The rise in AI-generated deepfake scams is keeping Canadian business leaders up at night, according to a recent KPMG report.

How to get ‘scalable impact’ from AI?

Here’s how employers can “get scalable impact from AI and speed up their transformation,” shares Wouter Huygen, CEO of AI technology company Rewire, via LinkedIn:

  1. Intentionally evolve your business and operating model, and capture the tactical short term opportunities without losing sight of the longer term goal.
  2. Drive the required change to get AI impact at scale.
  3. Transition to a more agile data & technology landscape to enable AI-powered workflow.

“It took 40 years for manufacturing to switch from steam to power. As with all new technologies, it's not necessarily the first movers that come out on top. It's the companies that are first to adopt new technologies in a way that supports their end-game. With this in mind, a wait-and-see approach may seem sensible: let others do the hard work and quickly catch-up once it's clear which path to take,” says Huygen.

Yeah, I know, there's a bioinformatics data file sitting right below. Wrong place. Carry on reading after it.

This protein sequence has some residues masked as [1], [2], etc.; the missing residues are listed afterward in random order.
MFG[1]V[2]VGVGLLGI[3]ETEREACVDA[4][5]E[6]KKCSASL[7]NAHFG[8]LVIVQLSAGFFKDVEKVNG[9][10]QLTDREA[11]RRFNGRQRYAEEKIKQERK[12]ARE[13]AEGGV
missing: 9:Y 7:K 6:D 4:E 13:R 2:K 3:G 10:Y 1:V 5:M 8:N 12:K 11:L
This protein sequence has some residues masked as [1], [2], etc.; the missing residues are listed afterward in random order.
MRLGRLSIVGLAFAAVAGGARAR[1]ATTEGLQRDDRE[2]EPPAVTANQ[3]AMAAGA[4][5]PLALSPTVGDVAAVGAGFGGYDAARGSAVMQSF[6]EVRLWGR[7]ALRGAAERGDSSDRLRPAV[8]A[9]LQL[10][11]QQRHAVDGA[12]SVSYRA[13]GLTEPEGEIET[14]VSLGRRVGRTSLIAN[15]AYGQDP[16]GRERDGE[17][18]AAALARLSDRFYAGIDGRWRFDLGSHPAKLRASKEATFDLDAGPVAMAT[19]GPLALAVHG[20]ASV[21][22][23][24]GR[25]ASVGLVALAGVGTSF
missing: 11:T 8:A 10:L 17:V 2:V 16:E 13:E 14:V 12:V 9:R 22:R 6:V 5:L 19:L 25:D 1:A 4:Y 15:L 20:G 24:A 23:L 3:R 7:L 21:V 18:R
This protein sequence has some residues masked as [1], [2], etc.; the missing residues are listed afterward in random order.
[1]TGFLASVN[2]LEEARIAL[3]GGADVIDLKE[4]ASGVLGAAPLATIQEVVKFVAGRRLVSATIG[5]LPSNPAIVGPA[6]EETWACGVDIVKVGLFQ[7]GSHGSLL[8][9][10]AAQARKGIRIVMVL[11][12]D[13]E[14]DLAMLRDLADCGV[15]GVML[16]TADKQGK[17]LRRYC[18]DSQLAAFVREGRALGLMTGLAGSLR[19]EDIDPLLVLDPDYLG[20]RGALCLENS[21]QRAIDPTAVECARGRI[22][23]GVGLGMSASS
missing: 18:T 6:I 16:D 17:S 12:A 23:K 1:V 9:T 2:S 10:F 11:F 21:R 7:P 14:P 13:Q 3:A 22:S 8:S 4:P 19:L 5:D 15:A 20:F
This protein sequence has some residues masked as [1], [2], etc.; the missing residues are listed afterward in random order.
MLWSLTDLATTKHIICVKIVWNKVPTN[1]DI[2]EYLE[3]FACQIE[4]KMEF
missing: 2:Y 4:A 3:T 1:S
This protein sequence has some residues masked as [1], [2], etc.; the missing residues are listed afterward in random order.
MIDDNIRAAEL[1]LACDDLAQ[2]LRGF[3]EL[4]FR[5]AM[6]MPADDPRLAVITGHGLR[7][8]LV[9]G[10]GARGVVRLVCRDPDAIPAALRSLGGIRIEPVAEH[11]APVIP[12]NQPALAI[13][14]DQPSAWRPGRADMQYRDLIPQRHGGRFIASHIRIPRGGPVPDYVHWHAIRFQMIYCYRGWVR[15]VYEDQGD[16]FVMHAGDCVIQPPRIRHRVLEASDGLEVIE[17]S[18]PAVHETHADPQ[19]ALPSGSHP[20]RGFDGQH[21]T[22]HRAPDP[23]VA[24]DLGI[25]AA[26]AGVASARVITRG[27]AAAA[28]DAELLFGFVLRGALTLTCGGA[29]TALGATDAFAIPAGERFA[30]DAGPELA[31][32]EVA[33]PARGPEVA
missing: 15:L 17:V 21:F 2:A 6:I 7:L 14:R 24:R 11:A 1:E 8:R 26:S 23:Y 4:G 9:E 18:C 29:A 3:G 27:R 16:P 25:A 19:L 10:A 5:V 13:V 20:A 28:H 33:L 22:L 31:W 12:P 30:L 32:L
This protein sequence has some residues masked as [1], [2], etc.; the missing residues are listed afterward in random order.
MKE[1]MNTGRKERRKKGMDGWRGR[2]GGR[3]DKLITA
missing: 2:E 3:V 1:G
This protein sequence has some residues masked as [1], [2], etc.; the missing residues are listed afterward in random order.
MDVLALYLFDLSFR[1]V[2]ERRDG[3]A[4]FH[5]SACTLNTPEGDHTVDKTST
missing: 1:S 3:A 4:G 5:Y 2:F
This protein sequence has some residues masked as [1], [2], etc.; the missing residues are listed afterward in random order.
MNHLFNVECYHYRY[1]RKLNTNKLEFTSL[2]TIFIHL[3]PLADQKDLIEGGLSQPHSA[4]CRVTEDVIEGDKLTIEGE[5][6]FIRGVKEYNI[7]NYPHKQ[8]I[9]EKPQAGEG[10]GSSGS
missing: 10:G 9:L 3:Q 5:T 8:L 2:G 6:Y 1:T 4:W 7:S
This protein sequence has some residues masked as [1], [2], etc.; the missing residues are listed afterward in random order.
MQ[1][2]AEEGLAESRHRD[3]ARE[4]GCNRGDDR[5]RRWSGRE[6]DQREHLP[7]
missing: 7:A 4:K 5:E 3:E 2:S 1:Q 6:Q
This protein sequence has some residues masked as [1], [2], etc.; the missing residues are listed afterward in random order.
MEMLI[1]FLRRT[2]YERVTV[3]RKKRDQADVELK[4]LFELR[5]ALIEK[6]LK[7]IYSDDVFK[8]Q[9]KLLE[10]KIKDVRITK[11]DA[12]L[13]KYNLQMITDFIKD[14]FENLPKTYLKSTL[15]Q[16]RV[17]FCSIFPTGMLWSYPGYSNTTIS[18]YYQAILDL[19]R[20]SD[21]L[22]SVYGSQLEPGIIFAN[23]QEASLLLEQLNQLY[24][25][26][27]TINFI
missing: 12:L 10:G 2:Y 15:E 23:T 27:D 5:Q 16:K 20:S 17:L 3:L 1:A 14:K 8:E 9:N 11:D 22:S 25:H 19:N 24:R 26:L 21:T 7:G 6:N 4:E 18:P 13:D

“This is however a dangerous strategy. Winning with AI requires fundamental change, fusing AI into the DNA of your organization, creating and scaling self-learning systems that reinvent the very core of how you think, operate and innovate. This is a learning journey that is hard to catch up on.”

There is a rising demand for AI certification skills among businesses, according to a previous report from Udemy.

Recent articles & video

Total rewards in a career journey

Employee-employer trust gap widening – here’s what HR can do

Alberta launches new compensation model for doctors

Court orders city government to lift ‘nasty and wrong’ ban on contractor

Most Read Articles

Quebec teacher fired for joining ‘Survivor’ reality series

Why is Ontario’s gender pay gap ‘stuck’ at 32%?

Nearly three-quarters of middle managers in Canada experiencing burnout: survey